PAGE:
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    Tadashi Shoji Blog


    It’s been difficult to find words that describe the emotions from violence towards Asian Americans. Our hearts are hardening as we hear things like “Kung Flu” or blamed for the “China Virus.  Like many in the community, we stay silent. We don’t cause waves. We remain invisible. But behind the silence, there is fear, anger, and sadness. The common enemy here is the pandemic. Our country needs unity, not division. Love, not hate. 

    Fear-driven hatred, fueled by Asian American scapegoating, is infectious. It is harmful and dangerous, especially when discrimination turns violent. 

    Attacks targeting Asian Americans have undeniably risen since the pandemic started: An 84-year-old elder died days after being shoved to the ground on his morning walk in San Francisco. A 91-year-old elder was thrown to the ground in Oakland Chinatown in broad daylight. An 89-year-old New York City woman was slapped in the face, and her shirt was set on fire. A man was slashed with a box cutter on a New York City train. A Los Angeles man was beaten with his own cane at a bus stop.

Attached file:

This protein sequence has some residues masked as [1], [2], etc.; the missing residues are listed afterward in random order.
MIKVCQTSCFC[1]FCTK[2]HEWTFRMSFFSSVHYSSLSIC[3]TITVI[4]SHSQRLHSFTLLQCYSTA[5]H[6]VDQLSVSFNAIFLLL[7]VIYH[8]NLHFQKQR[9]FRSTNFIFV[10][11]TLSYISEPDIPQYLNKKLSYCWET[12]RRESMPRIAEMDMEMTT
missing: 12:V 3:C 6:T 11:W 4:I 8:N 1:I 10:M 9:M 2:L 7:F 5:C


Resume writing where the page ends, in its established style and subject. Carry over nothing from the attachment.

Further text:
And not all attacks are reported—or caught on camera. @stopaapihate launched last March to encourage those who experience or witness acts of hate to report the incident.

    It is during challenging times when you see where compassion lives. On the bright side, it’s not just coalitions acting. People are also standing up to acts of hate: Communities are banding together to stop attacks on their Asian American neighbors. Neighbors who signed up for all-night shifts to stop aggressors from further targeting Asian American families’ homes. Volunteer patrols pass out bilingual fliers on how to report crimes to the police in neighborhoods where language barriers and fear prevent crimes from reporting.

    We share these stories and use our voice to speak for those who are too afraid and for those who have trouble finding the words. We raise awareness to encourage community activism. Asian Americans are not a flu. We are human.





    An Asian American family was being harassed. Neighbors now stand guard each night at their home.

    ‘Nobody came, nobody helped’: Fears of anti-Asian violence rattle the community

    Hate crimes against Asian Americans are on the rise. Here's what activists, lawmakers and police are doing to stop the violence 

    Hate Crimes Against Asian Americans Are on the Rise. Many Say More Policing Isn't the Answer

    Shocking video shows San Francisco attack that left 84-year-old dead